Home Alone 3
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|Home Alone 3|
Theatrical release poster
|Directed by||Raja Gosnell|
|Written by||John Hughes|
|Music by||Nick Glennie-Smith|
|Distributed by||20th Century Fox|
|Box office||$79.1 million|
Home Alone 3 is a 1997 American family comedy film written and produced by John Hughes. It is the third film in the Home Alone series and the first not to feature actor Macaulay Culkin and the cast from the previous films, nor director Chris Columbus and composer John Williams. It is also the final film in the Home Alone franchise to receive a theatrical release. The film is directed by Raja Gosnell (in his directorial debut), who served as the editor of both original films. It stars Alex D. Linz and Haviland Morris. The film tells of an eight-year-old child prodigy who defends his home from a dangerous band of spies who work for a North Korean terrorist organization.
The movie opens to a scene in Hong Kong. Peter Beaupre, Alice Ribbons, Burton Jernigan, and Earl Unger are four internationally wanted spies working for a North Korean terrorist organization. After stealing a $10 million missile-cloaking microchip, the spies put it inside a remote control car to sneak it past security at the airport. However, a woman named Mrs. Hess inadvertently takes the spies' bag containing the car, while returning home to Chicago. The four spies arrive in Chicago and systematically search every house in Hess's suburban neighborhood to find the chip.
8-year-old Alex Pruitt is given the remote control car by Hess for shoveling her driveway, but she lectures him for scratching in public. He returns home and discover that he has chickenpox and must stay out of school. The next day, Alex discovers the spies while spying on his neighbors. After two failed attempts at reporting them, Alex attaches a camera to the remote control car and uses it to spy on them, leading to the spies chasing it when they spot it. Wondering what they want with the toy car, Alex opens it and discovers the stolen chip. He informs the local Air Force Recruitment Center about the chip while asking if they can forward the information about the chip to the right authorities.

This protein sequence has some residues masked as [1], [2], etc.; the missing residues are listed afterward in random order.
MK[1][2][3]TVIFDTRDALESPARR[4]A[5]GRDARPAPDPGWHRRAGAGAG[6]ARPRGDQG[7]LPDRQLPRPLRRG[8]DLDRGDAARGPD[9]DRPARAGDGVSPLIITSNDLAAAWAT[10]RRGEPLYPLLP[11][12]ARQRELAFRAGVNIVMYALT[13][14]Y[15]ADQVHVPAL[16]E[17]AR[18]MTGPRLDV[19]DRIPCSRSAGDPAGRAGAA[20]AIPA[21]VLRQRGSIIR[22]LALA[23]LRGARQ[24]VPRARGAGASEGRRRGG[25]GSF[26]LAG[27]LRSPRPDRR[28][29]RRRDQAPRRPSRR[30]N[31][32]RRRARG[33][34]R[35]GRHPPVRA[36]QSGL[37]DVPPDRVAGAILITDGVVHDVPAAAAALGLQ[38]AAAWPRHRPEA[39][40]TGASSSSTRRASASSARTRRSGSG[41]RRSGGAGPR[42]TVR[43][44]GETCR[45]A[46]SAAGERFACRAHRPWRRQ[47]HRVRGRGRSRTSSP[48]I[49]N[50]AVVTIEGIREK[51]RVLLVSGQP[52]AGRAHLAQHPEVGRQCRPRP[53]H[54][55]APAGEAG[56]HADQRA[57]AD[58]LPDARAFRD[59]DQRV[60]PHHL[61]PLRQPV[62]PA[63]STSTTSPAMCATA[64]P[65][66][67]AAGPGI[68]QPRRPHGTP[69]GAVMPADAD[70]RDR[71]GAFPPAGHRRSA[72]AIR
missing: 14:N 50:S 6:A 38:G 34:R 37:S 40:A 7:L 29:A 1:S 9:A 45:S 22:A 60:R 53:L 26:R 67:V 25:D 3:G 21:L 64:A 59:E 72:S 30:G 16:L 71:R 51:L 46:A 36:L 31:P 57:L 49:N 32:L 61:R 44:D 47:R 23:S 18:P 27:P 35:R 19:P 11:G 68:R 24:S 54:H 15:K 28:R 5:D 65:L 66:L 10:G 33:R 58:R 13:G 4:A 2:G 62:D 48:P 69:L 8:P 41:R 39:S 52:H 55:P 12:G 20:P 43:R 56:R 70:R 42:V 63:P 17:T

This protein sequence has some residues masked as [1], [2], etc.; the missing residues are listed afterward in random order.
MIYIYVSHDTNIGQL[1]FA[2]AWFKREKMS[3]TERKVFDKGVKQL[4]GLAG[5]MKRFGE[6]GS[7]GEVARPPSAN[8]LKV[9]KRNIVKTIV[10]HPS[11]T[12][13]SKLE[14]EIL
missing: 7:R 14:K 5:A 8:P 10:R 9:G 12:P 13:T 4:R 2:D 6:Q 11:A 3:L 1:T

The spies finally realize that Alex has been watching them and decide to break into his house. Alex rigs the house with booby traps with help from his pet rat Doris and his brother's loud-mouthed parrot. Beaupre, Alice, Jernigan and Unger break in, spring the traps, and suffer various injuries. While the four pursue Alex around the house, he flees and rescues Hess, who has been duct taped to a chair in her garage by Alice. Beaupre ambushes Alex, but Alex uses a bubble gun resembling a Glock to scare him off and rescue Hess.
Meanwhile, FBI agents arrive at Alex's siblings' school after being tipped off. Alex's family brings the agents and the police to their house, where they arrest Alice, Jernigan, and Unger. However, Beaupre flees to the snow fort in the backyard. The parrot drives the remote control car into the snow fort and threatens to light fireworks, which are lined around the inside. Beaupre offers a cracker in exchange for silence, but the parrot demands two. Since Beaupre has only one, the parrot then lights the fireworks and flees. Beaupre is discovered and arrested.
Later, the Pruitts, Agent Stucky, and Hess celebrate with Jack returning home from a business trip, while Alex's house is being repaired. The spies are shown to have contracted Alex's chickenpox during their mugshots.